Dejargoned: CVC’s integrity pledge
The government has been coming out with many programmes from time to time to create awareness among public regarding corruption, black money, not paying taxes on time, and how to avoid indulging in any such activities.
Recently, the income tax department came out with a scheme of honorary certificates where it awarded certificates to those taxpayers who have been regular with paying their taxes on time.
The integrity pledge is in line with these initiatives. This is an online pledge developed by the Central Vigilance Commission (CVC). Through the pledge, the commission aims to garner “public participation in promoting integrity and eradicating corruption”.
3 steps for taking the pledge
The pledge can be taken by individuals as well as organisations. It can be taken by going to the income-tax website: www.incometaxindia.gov.in.
At the bottom left corner of the home page, under ‘important links’, you can find the link to ‘Take Integrity Pledge’. When you click on it, you will be directed to the Central Vigilance Commission’s link: pledge.cvc.nic.in.
The pledge can be taken in three simple steps: enter basic details, select pledge language, and read and take pledge. For basic details , you will have to fill information such as name, identity proof, date of birth, and mobile number.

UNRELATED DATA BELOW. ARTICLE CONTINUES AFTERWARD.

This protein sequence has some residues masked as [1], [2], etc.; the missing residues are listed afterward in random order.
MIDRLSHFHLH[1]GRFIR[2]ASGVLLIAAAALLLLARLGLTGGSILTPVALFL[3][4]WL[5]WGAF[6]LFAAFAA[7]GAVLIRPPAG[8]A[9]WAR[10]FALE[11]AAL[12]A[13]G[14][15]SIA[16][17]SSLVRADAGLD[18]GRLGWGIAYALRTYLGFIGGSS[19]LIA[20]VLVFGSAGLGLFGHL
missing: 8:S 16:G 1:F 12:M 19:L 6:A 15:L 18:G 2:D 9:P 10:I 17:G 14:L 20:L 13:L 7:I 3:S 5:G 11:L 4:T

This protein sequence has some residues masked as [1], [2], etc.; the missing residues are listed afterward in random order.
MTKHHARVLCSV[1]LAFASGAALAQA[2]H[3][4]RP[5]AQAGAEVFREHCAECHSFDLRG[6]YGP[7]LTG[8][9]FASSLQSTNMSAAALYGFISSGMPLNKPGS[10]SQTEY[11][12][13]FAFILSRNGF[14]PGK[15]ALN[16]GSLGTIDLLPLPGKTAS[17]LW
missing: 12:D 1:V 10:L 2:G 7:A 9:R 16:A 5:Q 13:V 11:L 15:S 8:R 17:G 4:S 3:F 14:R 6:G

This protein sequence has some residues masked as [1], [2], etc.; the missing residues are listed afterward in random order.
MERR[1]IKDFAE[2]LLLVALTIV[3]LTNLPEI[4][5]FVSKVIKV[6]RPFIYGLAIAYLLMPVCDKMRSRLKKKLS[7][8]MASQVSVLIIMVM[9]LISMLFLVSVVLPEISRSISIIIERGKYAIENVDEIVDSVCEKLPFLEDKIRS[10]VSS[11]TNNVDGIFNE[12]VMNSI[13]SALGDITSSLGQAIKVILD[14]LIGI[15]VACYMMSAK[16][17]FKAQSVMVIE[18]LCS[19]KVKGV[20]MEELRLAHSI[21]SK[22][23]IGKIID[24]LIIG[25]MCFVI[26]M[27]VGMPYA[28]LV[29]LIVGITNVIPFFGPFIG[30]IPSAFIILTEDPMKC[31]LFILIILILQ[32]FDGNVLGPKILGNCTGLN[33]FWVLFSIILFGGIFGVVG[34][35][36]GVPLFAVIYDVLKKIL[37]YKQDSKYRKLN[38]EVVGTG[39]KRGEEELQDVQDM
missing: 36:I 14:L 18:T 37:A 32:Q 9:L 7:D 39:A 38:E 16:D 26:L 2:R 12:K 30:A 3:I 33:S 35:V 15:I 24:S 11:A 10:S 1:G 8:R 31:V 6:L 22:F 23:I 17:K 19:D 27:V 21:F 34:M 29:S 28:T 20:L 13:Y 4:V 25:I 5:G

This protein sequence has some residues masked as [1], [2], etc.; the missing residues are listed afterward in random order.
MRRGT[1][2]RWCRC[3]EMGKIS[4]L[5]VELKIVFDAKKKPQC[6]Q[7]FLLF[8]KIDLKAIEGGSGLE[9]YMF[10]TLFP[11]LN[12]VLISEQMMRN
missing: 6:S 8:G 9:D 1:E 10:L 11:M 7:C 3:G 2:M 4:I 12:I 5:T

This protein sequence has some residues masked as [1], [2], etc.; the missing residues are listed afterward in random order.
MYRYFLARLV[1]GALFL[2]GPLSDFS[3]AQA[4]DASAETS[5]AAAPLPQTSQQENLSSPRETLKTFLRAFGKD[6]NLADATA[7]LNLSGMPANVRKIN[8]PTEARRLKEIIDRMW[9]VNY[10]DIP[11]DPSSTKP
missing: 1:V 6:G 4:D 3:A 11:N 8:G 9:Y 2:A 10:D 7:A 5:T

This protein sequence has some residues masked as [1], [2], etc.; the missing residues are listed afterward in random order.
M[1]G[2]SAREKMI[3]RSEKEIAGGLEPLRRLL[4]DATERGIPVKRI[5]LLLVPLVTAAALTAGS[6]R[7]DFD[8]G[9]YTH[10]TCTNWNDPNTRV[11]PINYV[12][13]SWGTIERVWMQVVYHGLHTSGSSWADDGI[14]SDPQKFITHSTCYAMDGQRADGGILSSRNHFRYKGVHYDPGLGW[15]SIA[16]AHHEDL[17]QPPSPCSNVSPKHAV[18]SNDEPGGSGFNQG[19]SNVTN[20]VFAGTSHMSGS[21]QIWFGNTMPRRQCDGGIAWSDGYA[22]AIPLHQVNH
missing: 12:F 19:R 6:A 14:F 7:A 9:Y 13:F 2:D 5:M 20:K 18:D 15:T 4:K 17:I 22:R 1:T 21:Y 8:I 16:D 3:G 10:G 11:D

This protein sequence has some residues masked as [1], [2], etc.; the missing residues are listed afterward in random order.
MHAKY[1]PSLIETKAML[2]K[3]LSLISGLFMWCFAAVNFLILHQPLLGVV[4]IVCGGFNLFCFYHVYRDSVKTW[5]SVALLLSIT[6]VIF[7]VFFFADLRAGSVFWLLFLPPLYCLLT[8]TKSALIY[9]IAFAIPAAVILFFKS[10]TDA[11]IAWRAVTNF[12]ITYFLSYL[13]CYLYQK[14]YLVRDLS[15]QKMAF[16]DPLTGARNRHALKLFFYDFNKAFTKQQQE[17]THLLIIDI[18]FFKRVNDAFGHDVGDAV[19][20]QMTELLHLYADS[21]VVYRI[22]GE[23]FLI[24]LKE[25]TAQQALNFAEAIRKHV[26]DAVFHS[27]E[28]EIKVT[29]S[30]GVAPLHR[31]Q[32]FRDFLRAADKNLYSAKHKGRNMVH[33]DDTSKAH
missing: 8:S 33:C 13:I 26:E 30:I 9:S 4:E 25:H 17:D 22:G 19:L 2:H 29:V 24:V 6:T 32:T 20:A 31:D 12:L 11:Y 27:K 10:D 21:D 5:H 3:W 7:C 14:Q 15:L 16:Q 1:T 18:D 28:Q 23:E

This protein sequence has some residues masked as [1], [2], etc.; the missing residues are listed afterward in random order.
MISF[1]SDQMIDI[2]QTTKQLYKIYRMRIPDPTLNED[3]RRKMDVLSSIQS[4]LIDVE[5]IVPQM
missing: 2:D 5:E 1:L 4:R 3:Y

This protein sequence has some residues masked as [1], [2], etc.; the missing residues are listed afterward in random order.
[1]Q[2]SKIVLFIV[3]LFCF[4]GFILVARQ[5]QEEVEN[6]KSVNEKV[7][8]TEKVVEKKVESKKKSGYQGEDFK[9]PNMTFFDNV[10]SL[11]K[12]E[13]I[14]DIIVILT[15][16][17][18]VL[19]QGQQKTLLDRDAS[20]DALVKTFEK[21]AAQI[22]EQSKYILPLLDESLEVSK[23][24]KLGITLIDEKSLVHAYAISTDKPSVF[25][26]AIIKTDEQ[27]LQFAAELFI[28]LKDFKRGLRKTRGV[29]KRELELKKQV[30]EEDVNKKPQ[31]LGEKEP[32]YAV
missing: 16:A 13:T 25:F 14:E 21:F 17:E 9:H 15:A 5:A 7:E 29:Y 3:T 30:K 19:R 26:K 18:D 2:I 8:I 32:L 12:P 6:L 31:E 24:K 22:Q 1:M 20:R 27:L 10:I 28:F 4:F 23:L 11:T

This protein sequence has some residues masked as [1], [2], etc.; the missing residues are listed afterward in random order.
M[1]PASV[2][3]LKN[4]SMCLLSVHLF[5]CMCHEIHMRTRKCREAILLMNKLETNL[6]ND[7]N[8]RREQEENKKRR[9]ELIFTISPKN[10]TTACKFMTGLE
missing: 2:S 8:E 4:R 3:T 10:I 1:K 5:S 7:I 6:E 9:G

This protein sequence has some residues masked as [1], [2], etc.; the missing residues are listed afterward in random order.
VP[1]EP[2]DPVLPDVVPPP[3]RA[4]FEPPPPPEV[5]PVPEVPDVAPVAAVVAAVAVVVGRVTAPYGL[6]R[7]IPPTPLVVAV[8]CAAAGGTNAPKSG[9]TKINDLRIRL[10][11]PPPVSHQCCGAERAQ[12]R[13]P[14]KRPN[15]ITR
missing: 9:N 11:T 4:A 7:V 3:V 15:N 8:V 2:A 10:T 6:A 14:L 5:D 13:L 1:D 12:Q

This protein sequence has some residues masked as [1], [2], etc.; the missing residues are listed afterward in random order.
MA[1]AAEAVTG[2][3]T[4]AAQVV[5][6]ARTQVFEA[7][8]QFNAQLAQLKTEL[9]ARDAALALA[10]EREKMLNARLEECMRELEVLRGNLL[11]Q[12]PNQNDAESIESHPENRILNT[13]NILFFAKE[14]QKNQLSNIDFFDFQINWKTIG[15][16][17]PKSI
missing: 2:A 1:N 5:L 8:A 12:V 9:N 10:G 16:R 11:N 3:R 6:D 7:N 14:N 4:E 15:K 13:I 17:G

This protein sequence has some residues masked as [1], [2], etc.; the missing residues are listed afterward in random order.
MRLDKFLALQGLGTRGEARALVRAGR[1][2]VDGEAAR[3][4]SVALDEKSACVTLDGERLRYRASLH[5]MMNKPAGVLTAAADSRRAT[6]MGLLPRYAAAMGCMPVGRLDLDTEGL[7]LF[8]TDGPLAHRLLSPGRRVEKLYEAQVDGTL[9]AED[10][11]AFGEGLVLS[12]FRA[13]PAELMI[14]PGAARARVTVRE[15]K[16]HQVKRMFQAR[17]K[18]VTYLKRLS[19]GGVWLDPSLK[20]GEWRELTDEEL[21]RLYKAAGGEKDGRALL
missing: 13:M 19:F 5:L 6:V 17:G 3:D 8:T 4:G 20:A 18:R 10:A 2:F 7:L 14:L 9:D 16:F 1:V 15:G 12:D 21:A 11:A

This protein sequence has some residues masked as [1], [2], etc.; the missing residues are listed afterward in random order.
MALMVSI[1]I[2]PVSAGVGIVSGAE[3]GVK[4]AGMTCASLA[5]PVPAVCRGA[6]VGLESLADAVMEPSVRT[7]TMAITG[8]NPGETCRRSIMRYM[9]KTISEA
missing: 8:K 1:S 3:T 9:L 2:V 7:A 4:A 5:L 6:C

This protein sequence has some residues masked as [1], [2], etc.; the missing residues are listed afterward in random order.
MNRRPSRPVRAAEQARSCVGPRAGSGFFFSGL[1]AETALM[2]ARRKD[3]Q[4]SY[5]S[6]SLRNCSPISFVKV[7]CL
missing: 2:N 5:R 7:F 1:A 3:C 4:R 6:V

At the bottom of this page, once you are through with filling the details, you can move on to the next page after selecting a language of preference to read the pledge.
The pledge can be taken in all the listed official Indian languages.
Among other things, it encourages the citizen or organisation taking the pledge, to follow the rule of law in all walks of life and to never take bribe and report any form of corruption.
Once you have read it, you can seek a one-time password on your mobile number and once you enter it, you get an integrity certificate that you can download, or keep on your mobile or email.
Experts say that this is a soft measure by the income tax department to engage public in tax- and corruption-related matters.
Although nobody monitors if you will keep the pledge in the future, it imposes a moral obligation on the oath taker to be a good citizen.